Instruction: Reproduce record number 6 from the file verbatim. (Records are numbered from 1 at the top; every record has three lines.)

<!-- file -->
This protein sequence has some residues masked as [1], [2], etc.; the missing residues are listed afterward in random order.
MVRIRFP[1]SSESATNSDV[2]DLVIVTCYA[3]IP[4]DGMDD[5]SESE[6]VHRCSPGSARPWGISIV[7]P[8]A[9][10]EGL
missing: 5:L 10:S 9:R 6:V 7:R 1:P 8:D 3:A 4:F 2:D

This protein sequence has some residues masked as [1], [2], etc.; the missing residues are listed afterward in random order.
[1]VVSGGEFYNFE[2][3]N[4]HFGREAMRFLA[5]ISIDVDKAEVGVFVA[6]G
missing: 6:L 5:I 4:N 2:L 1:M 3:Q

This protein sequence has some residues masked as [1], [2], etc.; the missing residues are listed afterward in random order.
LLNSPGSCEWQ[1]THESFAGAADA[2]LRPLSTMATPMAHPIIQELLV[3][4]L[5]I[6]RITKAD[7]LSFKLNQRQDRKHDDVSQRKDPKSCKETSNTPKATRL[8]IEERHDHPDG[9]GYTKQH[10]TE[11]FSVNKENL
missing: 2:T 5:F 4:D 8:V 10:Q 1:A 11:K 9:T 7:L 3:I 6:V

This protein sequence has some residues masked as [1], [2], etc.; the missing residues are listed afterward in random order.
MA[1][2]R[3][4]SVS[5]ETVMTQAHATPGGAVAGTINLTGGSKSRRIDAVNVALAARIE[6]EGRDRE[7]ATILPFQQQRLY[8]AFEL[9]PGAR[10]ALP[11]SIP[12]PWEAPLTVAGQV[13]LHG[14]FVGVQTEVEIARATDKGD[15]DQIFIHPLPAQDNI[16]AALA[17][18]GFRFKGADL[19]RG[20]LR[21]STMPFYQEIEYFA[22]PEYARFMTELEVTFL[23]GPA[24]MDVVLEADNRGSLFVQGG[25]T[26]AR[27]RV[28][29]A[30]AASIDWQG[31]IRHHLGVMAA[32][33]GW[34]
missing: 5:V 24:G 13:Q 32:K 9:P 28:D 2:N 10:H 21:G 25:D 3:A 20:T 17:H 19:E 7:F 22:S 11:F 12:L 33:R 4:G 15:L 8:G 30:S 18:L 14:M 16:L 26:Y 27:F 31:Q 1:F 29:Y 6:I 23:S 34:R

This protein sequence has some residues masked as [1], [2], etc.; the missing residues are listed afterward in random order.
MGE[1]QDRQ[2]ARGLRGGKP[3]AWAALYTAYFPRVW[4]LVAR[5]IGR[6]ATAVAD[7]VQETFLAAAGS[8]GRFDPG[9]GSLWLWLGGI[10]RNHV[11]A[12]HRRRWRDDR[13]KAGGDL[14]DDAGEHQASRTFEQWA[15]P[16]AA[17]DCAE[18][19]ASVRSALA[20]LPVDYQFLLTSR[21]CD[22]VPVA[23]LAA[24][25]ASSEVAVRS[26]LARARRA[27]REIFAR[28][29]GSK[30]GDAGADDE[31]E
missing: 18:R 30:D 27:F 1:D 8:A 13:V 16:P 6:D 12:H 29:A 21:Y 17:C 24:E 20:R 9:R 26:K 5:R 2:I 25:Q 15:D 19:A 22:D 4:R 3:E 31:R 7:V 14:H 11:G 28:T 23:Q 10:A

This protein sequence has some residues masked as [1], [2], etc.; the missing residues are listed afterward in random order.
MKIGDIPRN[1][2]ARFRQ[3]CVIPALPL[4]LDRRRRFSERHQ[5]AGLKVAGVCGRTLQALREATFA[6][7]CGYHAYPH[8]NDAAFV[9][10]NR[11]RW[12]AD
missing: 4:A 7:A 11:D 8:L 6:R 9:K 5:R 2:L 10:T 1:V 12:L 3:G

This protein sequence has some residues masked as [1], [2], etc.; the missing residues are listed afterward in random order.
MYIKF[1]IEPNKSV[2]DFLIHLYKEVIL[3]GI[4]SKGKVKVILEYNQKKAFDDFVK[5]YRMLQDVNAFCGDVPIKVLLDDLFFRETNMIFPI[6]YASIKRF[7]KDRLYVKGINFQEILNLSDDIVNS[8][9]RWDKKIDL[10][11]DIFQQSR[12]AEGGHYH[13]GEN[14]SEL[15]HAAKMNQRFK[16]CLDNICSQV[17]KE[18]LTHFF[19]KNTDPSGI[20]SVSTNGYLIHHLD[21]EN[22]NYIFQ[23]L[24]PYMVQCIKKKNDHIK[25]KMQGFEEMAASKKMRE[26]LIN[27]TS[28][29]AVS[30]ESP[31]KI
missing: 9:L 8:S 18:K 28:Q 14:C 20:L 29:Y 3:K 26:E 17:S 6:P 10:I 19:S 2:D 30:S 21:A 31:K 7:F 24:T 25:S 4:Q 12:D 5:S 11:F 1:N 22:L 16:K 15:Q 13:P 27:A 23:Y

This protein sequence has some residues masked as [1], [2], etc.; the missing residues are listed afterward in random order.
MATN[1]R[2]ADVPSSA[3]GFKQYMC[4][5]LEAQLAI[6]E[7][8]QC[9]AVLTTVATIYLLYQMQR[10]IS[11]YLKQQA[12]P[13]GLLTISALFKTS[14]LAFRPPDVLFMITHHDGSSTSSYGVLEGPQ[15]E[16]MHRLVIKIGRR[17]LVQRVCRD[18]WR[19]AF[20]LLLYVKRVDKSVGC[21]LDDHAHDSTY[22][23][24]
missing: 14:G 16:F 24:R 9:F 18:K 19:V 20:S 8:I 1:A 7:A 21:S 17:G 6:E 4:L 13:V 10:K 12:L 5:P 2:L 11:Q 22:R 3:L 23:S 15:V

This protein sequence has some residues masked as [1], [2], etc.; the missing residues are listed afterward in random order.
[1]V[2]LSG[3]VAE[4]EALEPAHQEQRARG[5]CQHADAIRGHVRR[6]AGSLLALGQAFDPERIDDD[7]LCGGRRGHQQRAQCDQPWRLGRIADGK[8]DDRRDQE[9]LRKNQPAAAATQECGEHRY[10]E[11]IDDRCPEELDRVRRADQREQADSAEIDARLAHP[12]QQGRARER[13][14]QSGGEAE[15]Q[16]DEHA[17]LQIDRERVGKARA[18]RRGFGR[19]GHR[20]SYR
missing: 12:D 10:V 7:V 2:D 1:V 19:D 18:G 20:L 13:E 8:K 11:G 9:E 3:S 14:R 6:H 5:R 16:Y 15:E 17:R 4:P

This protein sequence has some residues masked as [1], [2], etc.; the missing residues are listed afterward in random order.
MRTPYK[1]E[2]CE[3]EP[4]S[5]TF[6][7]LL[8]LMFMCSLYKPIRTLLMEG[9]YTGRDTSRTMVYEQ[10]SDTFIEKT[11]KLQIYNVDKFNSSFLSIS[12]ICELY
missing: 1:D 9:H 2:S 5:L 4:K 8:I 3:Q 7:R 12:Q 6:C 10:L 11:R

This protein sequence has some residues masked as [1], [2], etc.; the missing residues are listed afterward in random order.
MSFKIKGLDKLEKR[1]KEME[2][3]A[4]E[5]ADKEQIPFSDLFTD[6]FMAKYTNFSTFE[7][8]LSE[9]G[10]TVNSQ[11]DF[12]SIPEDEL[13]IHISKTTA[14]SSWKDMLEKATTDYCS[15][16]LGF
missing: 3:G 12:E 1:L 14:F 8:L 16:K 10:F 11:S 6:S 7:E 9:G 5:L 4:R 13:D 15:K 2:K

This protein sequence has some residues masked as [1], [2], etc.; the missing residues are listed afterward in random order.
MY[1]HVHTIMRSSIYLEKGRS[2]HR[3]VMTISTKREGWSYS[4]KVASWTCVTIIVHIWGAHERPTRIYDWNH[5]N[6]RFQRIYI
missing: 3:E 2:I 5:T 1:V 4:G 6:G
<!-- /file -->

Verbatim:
This protein sequence has some residues masked as [1], [2], etc.; the missing residues are listed afterward in random order.
MKIGDIPRN[1][2]ARFRQ[3]CVIPALPL[4]LDRRRRFSERHQ[5]AGLKVAGVCGRTLQALREATFA[6][7]CGYHAYPH[8]NDAAFV[9][10]NR[11]RW[12]AD
missing: 4:A 7:A 11:D 8:L 6:R 9:K 5:R 2:L 10:T 1:V 12:L 3:G